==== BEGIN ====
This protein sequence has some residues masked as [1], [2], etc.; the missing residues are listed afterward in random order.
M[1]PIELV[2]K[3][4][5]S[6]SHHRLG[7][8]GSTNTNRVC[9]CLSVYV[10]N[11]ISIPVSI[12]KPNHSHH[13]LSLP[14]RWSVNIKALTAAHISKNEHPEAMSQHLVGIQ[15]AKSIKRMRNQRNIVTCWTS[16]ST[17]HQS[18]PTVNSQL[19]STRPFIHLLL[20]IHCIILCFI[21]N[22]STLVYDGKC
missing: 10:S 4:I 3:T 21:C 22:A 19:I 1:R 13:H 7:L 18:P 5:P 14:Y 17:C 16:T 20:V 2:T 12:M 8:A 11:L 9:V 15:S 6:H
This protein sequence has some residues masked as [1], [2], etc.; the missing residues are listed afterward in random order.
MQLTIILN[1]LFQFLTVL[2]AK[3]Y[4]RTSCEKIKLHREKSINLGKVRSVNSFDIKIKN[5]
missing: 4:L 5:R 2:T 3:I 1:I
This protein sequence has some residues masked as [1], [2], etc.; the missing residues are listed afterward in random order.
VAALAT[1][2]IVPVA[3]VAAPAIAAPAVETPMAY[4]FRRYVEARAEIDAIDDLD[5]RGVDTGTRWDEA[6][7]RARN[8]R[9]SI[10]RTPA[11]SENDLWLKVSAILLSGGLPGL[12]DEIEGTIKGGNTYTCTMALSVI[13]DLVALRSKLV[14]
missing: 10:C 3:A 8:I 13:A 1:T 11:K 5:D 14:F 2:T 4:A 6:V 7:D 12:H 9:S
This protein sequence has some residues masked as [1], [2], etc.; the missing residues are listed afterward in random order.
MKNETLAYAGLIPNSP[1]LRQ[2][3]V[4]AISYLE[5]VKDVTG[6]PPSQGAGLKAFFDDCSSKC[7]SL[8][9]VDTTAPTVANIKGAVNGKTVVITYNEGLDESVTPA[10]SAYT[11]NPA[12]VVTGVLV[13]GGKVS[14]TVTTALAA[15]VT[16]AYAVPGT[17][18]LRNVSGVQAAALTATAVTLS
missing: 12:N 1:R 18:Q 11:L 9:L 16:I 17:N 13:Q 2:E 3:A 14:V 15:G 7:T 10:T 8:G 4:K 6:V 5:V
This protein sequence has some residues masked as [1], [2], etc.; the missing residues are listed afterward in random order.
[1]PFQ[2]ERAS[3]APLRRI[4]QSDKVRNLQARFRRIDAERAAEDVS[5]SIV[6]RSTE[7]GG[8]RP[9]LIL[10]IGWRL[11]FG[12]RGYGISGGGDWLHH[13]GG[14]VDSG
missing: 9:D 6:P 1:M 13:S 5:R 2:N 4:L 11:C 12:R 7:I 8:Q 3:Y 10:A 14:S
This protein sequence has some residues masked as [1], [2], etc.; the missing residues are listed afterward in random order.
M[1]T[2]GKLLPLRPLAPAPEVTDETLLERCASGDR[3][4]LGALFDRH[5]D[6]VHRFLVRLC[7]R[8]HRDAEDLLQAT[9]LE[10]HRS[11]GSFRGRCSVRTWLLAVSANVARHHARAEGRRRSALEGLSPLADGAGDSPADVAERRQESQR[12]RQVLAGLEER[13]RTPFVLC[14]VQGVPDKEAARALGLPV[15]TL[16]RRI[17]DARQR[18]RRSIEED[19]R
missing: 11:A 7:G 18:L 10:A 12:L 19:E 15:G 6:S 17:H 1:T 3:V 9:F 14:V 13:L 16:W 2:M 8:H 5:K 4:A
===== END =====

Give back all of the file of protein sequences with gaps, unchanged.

This protein sequence has some residues masked as [1], [2], etc.; the missing residues are listed afterward in random order.
M[1]PIELV[2]K[3][4][5]S[6]SHHRLG[7][8]GSTNTNRVC[9]CLSVYV[10]N[11]ISIPVSI[12]KPNHSHH[13]LSLP[14]RWSVNIKALTAAHISKNEHPEAMSQHLVGIQ[15]AKSIKRMRNQRNIVTCWTS[16]ST[17]HQS[18]PTVNSQL[19]STRPFIHLLL[20]IHCIILCFI[21]N[22]STLVYDGKC
missing: 10:S 4:I 3:T 21:C 22:A 19:I 1:R 13:H 7:L 18:P 5:P 14:Y 17:C 16:T 20:V 2:T 12:M 8:A 11:L 9:V 15:S 6:H
This protein sequence has some residues masked as [1], [2], etc.; the missing residues are listed afterward in random order.
MQLTIILN[1]LFQFLTVL[2]AK[3]Y[4]RTSCEKIKLHREKSINLGKVRSVNSFDIKIKN[5]
missing: 4:L 5:R 2:T 3:I 1:I
This protein sequence has some residues masked as [1], [2], etc.; the missing residues are listed afterward in random order.
VAALAT[1][2]IVPVA[3]VAAPAIAAPAVETPMAY[4]FRRYVEARAEIDAIDDLD[5]RGVDTGTRWDEA[6][7]RARN[8]R[9]SI[10]RTPA[11]SENDLWLKVSAILLSGGLPGL[12]DEIEGTIKGGNTYTCTMALSVI[13]DLVALRSKLV[14]
missing: 10:C 3:A 8:I 13:A 1:T 11:K 5:D 14:F 2:T 4:A 6:V 7:D 12:H 9:S
This protein sequence has some residues masked as [1], [2], etc.; the missing residues are listed afterward in random order.
MKNETLAYAGLIPNSP[1]LRQ[2][3]V[4]AISYLE[5]VKDVTG[6]PPSQGAGLKAFFDDCSSKC[7]SL[8][9]VDTTAPTVANIKGAVNGKTVVITYNEGLDESVTPA[10]SAYT[11]NPA[12]VVTGVLV[13]GGKVS[14]TVTTALAA[15]VT[16]AYAVPGT[17][18]LRNVSGVQAAALTATAVTLS
missing: 12:N 1:R 18:Q 11:L 9:L 16:I 17:N 13:Q 2:E 3:A 14:V 15:G 7:T 10:T 8:G 4:K 6:V 5:V
This protein sequence has some residues masked as [1], [2], etc.; the missing residues are listed afterward in random order.
[1]PFQ[2]ERAS[3]APLRRI[4]QSDKVRNLQARFRRIDAERAAEDVS[5]SIV[6]RSTE[7]GG[8]RP[9]LIL[10]IGWRL[11]FG[12]RGYGISGGGDWLHH[13]GG[14]VDSG
missing: 9:D 6:P 1:M 13:S 5:R 2:N 4:L 11:C 12:R 7:I 8:Q 3:Y 10:A 14:S
This protein sequence has some residues masked as [1], [2], etc.; the missing residues are listed afterward in random order.
M[1]T[2]GKLLPLRPLAPAPEVTDETLLERCASGDR[3][4]LGALFDRH[5]D[6]VHRFLVRLC[7]R[8]HRDAEDLLQAT[9]LE[10]HRS[11]GSFRGRCSVRTWLLAVSANVARHHARAEGRRRSALEGLSPLADGAGDSPADVAERRQESQR[12]RQVLAGLEER[13]RTPFVLC[14]VQGVPDKEAARALGLPV[15]TL[16]RRI[17]DARQR[18]RRSIEED[19]R
missing: 11:A 7:G 18:L 10:A 12:L 19:E 15:G 6:S 17:H 1:T 3:V 9:F 14:V 13:L 16:W 2:M 8:H 5:K 4:A